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Bangladesh Independence War on the diplomatic

 Bangladesh Independence War on the diplomatic front

Syed Muazzem Ali
 

Our Independence war is the finest moment in thousand years of our history, when the peace-loving and unarmed Bengali, through indomitable spirit and courage, fought and achieved freedom and independence from alien rule. Our people from all walks of life, in response to the clarion call by Bangabandhu Sheikh Mujibur Rahman, fought the war on every front. While our valiant soldiers and freedom fighters fought the war on the battlefield, our journalists, educationists, film makers, singers, actors, cultural activists, civil servants and administrators confronted the challenges in their respective areas.

Far away from home, some courageous Bengali diplomats posted in Pakistani Missions abroad also joined the liberation war, publicly severing their links with the Pakistani authorities and declaring their allegiance to Bangladesh. Diplomats, who live in their insular world, normally do not take such steps which invariably jeopardize security of their near and dear ones back home. However, some bold sons of the soil, commonly known as “defecting” diplomats, had opened a diplomatic front to our national struggle.

The diplomatic offensive had three specific goals: first, to build international public opinion in favour of our cause of independence and to ensure international assistance to our suffering humanity who had taken shelter across the border; second, to isolate the Pakistani regime by projecting the atrocities and crimes against the humanity which they were committing in Bangladesh with a view to cutting off all foreign economic and military assistance to the Yahya regime; and third, to create the necessary condition so that the friendly countries who were supporting our cause could take a more firm and decisive action to expedite our independence process.

 
In this era of globalisation, we see renewed global concern for democracy, freedom and human rights. But only three and half decades ago when our people wanted to establish their inalienable democratic and national rights, they had to suffer worst crimes against humanity. Despite sympathy at the public level, there was no global action to stop the genocide in Bangladesh. China had viewed it as a “dismemberment” of their ally Pakistan, while the Arab countries had viewed it as a “break up” of the largest Muslim state. Even some South Asian neighbors were apprehensive that our independence might jeopardise the “strategic balance” in the region. The Nixon administration, unfortunately, had viewed it in the context of their cold war rivalry with the then Soviet Union which had supported our cause. Further, President Nixon and his National Security Advisor Dr. Henry Kissinger were using Islamabad as a conduit for establishing diplomatic ties with Beijing, and they were not concerned about the sufferings of the people of Bangladesh.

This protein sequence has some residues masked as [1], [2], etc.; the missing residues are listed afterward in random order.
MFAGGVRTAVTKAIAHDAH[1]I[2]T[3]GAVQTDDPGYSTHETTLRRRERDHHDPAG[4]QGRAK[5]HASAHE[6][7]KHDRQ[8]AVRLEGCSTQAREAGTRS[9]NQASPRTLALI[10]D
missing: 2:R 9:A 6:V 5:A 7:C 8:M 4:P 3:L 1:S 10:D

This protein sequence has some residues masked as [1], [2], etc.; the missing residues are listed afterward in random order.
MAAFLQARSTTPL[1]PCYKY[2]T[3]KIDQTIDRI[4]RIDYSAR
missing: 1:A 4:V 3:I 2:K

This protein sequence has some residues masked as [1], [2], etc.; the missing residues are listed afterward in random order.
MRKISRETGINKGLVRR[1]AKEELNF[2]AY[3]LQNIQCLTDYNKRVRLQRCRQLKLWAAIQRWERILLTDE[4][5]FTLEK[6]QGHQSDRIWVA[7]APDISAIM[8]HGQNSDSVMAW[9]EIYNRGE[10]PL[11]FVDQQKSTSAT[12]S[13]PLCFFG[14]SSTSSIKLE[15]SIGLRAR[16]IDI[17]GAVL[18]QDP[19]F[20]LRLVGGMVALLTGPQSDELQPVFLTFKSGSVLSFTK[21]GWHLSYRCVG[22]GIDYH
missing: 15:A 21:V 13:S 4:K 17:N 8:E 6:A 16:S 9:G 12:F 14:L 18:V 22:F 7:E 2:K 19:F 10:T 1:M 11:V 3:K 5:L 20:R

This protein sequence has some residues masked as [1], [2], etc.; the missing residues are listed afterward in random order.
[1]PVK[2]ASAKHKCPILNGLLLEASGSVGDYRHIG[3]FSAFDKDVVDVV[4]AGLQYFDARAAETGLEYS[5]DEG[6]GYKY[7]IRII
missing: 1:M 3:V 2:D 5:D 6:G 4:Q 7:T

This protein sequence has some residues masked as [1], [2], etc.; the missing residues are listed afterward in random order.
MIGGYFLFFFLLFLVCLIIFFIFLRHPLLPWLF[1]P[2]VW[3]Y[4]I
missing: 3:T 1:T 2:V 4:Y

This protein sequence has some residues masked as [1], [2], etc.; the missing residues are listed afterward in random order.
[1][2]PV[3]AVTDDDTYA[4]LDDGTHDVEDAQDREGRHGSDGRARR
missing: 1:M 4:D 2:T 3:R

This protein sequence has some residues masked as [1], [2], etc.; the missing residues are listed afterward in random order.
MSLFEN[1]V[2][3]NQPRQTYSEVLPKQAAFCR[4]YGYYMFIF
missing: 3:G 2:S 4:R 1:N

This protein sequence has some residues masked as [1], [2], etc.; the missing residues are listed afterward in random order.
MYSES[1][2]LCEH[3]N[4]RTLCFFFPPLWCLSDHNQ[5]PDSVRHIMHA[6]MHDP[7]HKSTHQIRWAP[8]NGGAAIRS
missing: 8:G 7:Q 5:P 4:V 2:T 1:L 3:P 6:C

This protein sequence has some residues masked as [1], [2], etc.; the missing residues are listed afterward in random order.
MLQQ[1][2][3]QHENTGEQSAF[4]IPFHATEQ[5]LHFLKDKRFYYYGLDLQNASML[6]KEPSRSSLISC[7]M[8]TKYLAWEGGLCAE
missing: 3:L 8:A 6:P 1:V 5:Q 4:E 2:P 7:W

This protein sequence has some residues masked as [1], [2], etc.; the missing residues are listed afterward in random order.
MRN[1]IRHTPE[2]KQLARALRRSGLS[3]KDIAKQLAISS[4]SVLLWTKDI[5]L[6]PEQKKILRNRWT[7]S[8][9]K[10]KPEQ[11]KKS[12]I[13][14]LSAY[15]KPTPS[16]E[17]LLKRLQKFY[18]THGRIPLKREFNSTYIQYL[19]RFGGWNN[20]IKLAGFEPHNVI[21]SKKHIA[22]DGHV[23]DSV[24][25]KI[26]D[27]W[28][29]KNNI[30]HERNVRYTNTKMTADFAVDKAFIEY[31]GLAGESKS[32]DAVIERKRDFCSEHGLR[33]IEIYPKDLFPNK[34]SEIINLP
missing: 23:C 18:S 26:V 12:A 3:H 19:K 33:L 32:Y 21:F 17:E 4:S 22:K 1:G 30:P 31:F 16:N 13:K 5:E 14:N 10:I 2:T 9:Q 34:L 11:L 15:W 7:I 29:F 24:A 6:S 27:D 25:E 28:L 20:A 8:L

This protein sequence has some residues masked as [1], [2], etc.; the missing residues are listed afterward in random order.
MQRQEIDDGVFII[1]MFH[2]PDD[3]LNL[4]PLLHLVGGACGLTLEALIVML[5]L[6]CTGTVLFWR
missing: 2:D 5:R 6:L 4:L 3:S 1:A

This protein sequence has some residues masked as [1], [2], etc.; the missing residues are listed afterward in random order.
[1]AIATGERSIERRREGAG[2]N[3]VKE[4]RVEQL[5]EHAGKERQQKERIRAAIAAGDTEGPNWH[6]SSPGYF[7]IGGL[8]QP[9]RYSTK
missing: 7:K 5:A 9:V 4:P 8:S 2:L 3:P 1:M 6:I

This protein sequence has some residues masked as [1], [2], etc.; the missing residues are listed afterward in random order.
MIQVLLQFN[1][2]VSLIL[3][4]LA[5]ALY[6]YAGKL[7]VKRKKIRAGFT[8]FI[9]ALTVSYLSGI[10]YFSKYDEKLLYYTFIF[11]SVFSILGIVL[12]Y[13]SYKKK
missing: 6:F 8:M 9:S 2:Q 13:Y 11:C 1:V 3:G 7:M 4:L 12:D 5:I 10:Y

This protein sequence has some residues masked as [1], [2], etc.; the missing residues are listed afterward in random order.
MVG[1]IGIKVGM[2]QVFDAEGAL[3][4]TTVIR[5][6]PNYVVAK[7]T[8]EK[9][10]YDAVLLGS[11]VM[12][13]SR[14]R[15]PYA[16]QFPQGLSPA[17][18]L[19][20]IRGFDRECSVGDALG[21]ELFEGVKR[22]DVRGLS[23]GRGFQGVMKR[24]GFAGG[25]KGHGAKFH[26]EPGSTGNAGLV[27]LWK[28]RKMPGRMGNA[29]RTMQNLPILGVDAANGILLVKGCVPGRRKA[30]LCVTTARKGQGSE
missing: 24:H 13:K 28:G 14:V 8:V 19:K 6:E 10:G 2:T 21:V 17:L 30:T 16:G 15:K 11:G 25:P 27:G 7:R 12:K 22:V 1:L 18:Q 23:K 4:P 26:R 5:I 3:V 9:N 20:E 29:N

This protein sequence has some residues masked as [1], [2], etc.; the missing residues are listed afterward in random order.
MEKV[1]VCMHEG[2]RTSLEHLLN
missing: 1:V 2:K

Given these complex scenario and severe resources constraints, our government in exile, took some time to come out with a definitive strategy in the area of diplomacy. However, soon thereafter, a policy was worked out to challenge our enemy on the diplomatic front, and New Delhi, Calcutta, Washington DC, New York and London emerged as the main centers of our diplomatic offensives.The two Bengali diplomats who declared their allegiance to Bangladesh on 6 April 1971, even before the formation of our Government, were two junior diplomats, K.M. Shehabuddin, Second Secretary and Amjadul Huq, Assistant Press Attaché at the Pakistan High Commission in New Delhi. Later, Humayun Rasheed Chowdhury, Counsellor, and all other members of the staff joined the Bangladesh Mission in New Delhi.
 
The main center of our activity in India, however, was in Calcutta. Mohammad Hossain Ali, who was posted at that time as Deputy High Commissioner of Pakistan in Calcutta, led all his officers and members of the staff, numbering about seventy, raised our national flag at the Mission premises and officially declared allegiance to Bangladesh on 18 April 1971, just a day after the formation of the provisional government in Mujibnagar. As the Chief of Mission, Hossain Ali played a crucial role during our liberation war. The other officers who joined him are Rafiqul Islam, First Secretary, Anwarul Karim Chowdhury, Third Secretary, Kazi Nazrul Islam, and Maqsood Ali, Assistant Press Attaché.

The largest concentration of our expatriates at that time was in the UK, and naturally, they rose to the occasion to sensitise the British Government and public opinion in favour of our cause. The man who steered the entire movement in London was Justice Abu Sayeed Chowdhury. On 26 March 1971, he was serving as the Vice Chancellor of Dhaka University and was also attending the UN Human Rights Commission in Geneva. On arrival in London on 10 April, he severed all links with the Pakistani authorities and declared his allegiance to Bangladesh. The Mujibnagar Government appointed him roving Ambassador on 21 April.

Subsequently, as other Ambassadors were appointed, Justice Chowdhury was given the task to lead the diplomatic offensive in UK and in other West European countries. He also represented Bangladesh at the UN in New York.

Among the Bengali diplomats in the Pakistani High Commission in London, Mohiuddin Ahmed, Second Secretary was the first to declare his allegiance to Bangladesh on 1 August.

Bangladesh Mission was set up on 27 August and other High Commission officers who joined the Mission were Habibur Rahman, Education Officer, Lutful Matin, Finance and Accounts Officer, and Fazlul Huq Chowdhury, Assistant Press Attaché. Afterwards, Counsellor M. M. Rezaul Karim joined the Mission.